Praying the Gospel through the Rosary: the Baptism of the Lord

Submitted by Deacon Jim Krupka

Each Luminous mystery reveals a different aspect of Jesus’ mission in the world. They highlight his divine
origin and nature. Meditation on the first Luminous mystery, the Baptism of the Lord, begins with
reading what we know about Jesus’ Baptism drawn from Matthew 3:13-17. We can start our meditation
with, why did Jesus need to be baptized in the first place?” If Baptism is the initiation into the Body of
Christ, why was it necessary for the divine embodiment of Christ to go through this ritual? Even John the
Baptist tried to prevent him, saying, “I need to be baptized by you, and yet you are coming to me?”
Baptism is the beginning of our spiritual and community life in Christ. We celebrate Baptism in Church,
out in the open. The community sees the newly baptized entering the faith-filled community regardless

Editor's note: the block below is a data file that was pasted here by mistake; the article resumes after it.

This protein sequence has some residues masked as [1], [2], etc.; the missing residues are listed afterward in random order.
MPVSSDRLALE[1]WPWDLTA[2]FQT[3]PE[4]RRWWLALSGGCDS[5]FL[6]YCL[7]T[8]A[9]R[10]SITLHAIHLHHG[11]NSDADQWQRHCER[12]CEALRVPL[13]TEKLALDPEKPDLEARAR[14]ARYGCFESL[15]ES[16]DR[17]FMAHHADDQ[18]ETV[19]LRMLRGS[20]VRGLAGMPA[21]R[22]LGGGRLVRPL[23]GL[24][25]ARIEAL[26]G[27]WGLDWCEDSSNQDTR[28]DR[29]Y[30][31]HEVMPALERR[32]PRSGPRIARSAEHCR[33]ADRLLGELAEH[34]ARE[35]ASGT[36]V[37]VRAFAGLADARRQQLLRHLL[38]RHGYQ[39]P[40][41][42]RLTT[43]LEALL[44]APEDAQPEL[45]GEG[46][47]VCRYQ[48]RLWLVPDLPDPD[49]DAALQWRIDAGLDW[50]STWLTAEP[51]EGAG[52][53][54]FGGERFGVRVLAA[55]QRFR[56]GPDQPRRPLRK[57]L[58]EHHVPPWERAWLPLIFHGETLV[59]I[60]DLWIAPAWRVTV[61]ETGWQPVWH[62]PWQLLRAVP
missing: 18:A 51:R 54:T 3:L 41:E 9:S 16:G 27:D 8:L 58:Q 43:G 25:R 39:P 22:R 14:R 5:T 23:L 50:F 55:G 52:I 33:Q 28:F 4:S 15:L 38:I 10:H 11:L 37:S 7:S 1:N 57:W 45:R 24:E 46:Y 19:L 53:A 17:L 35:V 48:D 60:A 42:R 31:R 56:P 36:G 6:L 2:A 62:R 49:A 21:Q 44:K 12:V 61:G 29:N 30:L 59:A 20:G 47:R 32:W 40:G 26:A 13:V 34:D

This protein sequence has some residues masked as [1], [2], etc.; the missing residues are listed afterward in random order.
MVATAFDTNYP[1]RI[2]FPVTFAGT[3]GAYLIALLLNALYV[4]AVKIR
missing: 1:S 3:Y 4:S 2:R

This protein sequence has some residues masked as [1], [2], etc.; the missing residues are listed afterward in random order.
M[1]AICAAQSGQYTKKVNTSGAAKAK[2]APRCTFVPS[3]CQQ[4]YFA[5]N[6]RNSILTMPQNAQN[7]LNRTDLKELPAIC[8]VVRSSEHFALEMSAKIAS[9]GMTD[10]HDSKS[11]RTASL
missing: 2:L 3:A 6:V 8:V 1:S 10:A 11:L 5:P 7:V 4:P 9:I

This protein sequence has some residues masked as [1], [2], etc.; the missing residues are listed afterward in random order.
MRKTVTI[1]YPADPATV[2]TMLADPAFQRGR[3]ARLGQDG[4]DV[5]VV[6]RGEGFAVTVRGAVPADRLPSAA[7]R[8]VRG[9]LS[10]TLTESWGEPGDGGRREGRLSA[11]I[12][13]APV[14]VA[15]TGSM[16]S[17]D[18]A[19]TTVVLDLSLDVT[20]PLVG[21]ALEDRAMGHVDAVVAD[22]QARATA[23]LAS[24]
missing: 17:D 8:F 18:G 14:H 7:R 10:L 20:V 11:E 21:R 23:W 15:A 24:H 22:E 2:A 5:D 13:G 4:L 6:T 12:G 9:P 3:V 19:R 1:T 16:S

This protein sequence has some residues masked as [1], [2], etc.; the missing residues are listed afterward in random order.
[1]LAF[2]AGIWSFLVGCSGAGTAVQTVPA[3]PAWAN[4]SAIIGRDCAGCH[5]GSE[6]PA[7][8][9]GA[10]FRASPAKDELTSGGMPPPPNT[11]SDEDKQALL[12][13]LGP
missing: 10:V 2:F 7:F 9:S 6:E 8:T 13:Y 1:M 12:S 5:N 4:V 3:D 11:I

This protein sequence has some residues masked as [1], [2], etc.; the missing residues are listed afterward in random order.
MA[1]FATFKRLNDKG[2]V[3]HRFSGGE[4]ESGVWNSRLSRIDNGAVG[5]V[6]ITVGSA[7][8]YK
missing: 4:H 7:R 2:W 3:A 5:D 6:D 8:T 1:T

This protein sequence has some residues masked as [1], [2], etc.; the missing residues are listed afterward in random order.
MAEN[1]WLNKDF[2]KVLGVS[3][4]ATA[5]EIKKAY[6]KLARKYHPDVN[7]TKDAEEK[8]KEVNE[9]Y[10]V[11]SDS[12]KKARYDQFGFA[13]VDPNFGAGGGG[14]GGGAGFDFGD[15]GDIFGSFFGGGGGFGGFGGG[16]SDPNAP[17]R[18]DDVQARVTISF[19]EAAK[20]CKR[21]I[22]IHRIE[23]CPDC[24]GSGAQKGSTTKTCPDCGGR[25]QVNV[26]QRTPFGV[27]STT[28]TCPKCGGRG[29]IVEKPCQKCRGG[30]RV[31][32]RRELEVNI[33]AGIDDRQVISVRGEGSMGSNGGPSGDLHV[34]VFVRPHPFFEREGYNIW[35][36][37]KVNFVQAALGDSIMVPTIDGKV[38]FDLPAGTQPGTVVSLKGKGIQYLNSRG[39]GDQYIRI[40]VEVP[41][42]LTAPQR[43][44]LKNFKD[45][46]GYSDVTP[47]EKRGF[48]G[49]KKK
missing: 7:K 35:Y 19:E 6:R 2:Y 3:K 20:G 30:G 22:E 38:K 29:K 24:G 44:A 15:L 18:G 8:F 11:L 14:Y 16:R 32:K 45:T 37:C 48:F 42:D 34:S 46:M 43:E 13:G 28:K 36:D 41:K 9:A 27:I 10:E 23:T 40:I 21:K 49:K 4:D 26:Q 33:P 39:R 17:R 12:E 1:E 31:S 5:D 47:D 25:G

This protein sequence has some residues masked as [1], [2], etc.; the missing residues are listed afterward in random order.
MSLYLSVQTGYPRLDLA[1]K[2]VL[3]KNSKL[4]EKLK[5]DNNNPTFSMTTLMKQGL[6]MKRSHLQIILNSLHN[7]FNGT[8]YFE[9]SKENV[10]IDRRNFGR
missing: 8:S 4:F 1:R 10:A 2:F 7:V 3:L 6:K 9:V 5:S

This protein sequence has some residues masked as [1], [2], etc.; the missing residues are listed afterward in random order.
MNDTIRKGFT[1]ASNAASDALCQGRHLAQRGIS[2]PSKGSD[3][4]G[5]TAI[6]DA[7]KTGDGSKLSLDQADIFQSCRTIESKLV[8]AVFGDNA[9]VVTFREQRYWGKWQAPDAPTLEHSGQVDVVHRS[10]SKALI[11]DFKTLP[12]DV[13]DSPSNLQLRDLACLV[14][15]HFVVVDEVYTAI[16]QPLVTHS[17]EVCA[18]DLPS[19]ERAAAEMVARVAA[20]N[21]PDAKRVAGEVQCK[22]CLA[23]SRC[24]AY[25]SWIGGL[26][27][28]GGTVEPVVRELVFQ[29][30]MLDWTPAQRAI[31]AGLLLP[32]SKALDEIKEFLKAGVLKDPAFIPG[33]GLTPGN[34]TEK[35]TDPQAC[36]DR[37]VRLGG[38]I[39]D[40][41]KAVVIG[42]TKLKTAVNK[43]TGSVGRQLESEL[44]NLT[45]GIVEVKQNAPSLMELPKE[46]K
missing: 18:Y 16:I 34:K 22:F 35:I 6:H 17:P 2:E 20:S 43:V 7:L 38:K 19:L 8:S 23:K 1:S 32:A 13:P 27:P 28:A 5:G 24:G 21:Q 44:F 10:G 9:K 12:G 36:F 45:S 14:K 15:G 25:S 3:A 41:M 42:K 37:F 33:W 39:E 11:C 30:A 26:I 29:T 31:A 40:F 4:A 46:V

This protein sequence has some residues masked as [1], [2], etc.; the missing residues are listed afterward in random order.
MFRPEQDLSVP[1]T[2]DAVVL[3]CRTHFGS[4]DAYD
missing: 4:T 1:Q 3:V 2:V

of age. As a community, the words of the rite carry this public sense as we express great joy as we
welcome the new member. Jesus was around thirty years old when baptized. People knew him as the
carpenter’s son, but there was little notice beyond that. His Baptism changed that. He went public. The
Baptism of the Lord reveals Jesus as the “Son of the Father.” The Gospel of Matthew reads, “After Jesus
was baptized, he came up from the water and behold, the heavens were opened [for him], and he saw
the Spirit of God descending like a dove and coming upon him. And a voice came from the heavens,
saying, “This is my beloved Son, with whom I am well pleased.” God the Father is who sends him.
Like us, Jesus submits to a way of life. At our Baptism, we begin a mission of Christian living through our
own words or words of our parents and godparents. We begin a path toward our salvation and the
salvation of those around us. Jesus started his saving mission with Baptism at the Jordan. As Jesus came
to be one of us, he experienced many things about being human. One of them was Baptism.
As we meditate on this mystery, the Catechism says, “The baptism of Jesus is on his part the acceptance
and inauguration of his mission as God’s Suffering Servant” (536). He is submitting entirely to his
Father’s will. Christians must go down into the water with Jesus to rise with him. Meditate on how we
can be Christlike and submit entirely to the Father’s will.